Union strikes key Canadian seating supplier for FCA, GM
Unifor Local 444 went on strike today. Union members were prepared to strike Thursday night (pictured). Photo credit: Local 444
WINDSOR — Unifor members working at Integram Seating in Windsor rejected a new four-year collective agreement, triggering a strike that could affect production at Fiat Chrysler and General Motors assembly plants in Ontario.
“We’re on strike,” Unifor Local 444 communications manager Gord Gray told Automotive News Canada moments after the vote today.
The two parties reached a tentative deal at about 6 a.m. Friday, after bargaining was extended past a midnight strike deadline.
The membership voted it down Sunday just before noon by a 58 percent vote.
Integram produces 1,500 seats and 10,000 foam seat parts in Windsor every day. Both FCA and GM rely heavily on the auto supplier so a work stoppage will likely halt production at FCA’s Windsor assembly plant and GM’s CAMI assembly plant in Ingersoll, Ont.
Both rely on just-in-time delivery of the seats and parts.
FCA builds the Chrysler Pacifica and Dodge Caravan minivans at the Windsor factory, while GM assembles the Chevy Equinox and GMC Terrain at the CAMI plant.
The two plants produce a combined 2,500 vehicles each day.
A strike may have differing degrees of consequences at the two assembly plants.
FCA will idle its minivan assembly plant in Windsor, Ont., beginning Monday, union officials there said, because of a parts shortage.
So, seating won’t be needed there if the assembly line isn’t moving.
“This will affect the CAMI plant for General Motors through the buns that are created through the foam division at Integram,” Local 444 President Dino Chiodo said in a live interview streamed on the Windsor Star’s Facebook page after the vote.
About 730 of the 1,000 employees cast ballots Sunday.
At the outset of negotiations, Unifor said the sticking points were monetary.
Because Integram builds two portions of seats, the framework and the foam seating, the operation is a blended one, consisting of Tier 1 and Tier 2 supply work.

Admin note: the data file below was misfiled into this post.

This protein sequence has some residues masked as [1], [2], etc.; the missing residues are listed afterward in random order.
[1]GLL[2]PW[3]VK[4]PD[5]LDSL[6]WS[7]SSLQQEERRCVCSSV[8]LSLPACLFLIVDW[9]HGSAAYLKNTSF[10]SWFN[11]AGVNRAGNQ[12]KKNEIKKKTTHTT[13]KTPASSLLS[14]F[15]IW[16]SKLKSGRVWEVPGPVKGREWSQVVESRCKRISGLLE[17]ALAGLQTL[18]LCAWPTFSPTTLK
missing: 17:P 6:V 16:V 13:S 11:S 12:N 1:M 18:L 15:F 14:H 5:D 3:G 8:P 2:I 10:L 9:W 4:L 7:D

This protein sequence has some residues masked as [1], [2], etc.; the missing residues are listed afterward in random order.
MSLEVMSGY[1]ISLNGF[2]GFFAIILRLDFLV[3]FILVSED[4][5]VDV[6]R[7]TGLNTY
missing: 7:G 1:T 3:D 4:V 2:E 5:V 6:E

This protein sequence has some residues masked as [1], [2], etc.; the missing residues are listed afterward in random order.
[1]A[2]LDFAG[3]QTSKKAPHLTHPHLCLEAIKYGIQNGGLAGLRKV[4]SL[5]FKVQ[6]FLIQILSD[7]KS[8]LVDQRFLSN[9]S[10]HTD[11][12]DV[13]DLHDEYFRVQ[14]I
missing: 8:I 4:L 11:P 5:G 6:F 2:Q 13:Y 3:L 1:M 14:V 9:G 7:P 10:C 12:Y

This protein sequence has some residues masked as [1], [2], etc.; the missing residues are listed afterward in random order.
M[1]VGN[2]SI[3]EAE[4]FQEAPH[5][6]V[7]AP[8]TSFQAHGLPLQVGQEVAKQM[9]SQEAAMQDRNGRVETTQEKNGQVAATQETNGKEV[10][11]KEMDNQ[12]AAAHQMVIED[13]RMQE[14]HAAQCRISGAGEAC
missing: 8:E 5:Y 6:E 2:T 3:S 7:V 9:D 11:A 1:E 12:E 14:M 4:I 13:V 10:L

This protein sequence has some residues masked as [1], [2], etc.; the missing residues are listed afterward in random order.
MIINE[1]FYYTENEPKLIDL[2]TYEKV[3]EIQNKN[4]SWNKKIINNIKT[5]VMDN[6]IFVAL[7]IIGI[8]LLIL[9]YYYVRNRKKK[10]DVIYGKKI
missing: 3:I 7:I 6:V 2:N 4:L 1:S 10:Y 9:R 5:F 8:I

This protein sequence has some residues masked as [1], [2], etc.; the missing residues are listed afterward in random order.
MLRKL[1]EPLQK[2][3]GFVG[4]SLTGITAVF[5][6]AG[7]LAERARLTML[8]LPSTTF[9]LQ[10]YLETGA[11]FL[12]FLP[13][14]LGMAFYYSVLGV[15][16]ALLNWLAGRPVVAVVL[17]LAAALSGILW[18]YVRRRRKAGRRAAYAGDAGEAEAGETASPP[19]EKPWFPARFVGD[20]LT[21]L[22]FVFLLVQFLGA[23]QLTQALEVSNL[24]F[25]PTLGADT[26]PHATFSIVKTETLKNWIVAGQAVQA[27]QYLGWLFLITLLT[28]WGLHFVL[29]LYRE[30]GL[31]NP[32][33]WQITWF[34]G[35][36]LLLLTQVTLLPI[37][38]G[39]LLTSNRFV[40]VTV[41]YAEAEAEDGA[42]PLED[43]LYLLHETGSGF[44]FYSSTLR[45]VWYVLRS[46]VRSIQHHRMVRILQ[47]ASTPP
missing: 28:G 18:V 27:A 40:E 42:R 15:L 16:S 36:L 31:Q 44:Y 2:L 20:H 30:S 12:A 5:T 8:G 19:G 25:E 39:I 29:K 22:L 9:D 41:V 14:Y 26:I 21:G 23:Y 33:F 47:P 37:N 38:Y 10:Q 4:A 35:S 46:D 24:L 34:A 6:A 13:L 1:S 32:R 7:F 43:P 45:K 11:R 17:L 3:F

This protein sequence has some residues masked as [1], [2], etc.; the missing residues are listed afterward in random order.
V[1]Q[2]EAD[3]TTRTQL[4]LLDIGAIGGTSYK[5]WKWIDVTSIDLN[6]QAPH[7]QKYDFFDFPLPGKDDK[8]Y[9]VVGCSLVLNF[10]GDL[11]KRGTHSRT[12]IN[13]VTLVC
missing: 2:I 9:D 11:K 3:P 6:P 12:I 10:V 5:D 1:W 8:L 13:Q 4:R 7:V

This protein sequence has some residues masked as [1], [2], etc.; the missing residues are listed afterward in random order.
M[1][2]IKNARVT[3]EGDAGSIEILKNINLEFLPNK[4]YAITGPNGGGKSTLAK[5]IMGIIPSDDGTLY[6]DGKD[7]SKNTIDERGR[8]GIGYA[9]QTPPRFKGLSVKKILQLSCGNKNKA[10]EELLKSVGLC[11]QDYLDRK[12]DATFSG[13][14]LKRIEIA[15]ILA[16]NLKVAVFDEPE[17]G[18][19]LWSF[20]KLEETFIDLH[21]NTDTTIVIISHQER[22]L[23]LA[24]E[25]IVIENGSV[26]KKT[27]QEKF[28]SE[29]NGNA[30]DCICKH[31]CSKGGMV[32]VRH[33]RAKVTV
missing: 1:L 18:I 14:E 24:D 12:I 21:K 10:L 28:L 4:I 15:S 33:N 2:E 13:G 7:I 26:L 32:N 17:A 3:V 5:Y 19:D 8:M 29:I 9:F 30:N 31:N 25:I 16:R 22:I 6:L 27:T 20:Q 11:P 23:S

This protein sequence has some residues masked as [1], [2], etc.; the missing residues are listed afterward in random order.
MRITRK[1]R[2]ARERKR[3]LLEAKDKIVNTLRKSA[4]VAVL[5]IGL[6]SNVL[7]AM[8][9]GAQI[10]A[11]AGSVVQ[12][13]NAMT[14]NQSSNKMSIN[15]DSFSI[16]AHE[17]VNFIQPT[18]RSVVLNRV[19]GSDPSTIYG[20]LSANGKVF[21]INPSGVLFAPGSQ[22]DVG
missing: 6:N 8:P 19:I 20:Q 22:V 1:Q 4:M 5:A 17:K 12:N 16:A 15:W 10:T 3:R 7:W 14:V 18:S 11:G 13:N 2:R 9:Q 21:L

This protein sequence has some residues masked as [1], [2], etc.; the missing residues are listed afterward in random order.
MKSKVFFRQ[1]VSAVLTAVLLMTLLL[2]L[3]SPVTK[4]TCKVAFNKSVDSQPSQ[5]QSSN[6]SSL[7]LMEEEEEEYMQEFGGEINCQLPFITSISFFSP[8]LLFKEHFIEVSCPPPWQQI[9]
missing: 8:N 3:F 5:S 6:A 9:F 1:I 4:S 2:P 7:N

The Tier 1 work pays more than the Tier 2 work.
Unifor tried to get “a blended wage” to account for that and both make “basically the same rate,” Chiodo said.
“People believe they should all be making the same rate. People are frustrated they’re on a 10-year grow-in grid,” Chiodo said.
In 2012 contract negotiations, in order to retain the foam work, Unifor agreed to a pay grid grow-in for 300 junior workers on the foam side of the operations.
Those workers were making $17.33 hour but $1.33 of that was deducted as a co-payment for benefits.
During negotiations last week, management agreed to a raise, a lower co-pay of 50 cents per hour and to cap the co-payment at 40 hours, allowing the junior members to take home $17.68 an hour and all their overtime.
Raises included two percent in each of the first two years of the deal, 1.5 percent in the third and 1.75 percent in the fourth.
‘Didn’t feel the same’
“We had a lot of good things to present to our membership,” Chiodo said. “Unfortunately, they didn’t feel the same as the bargaining committee.”
The workers also would have received a $1,000 signing bonus and a number of corrections and improvements on benefits.
Chiodo told reporters picket lines had already formed at Intergram Seating before noon Sunday.
“We need to do our best to go back to the table and figure out how we make necessary improvements,” he said. “We will set up meetings as soon as we can.”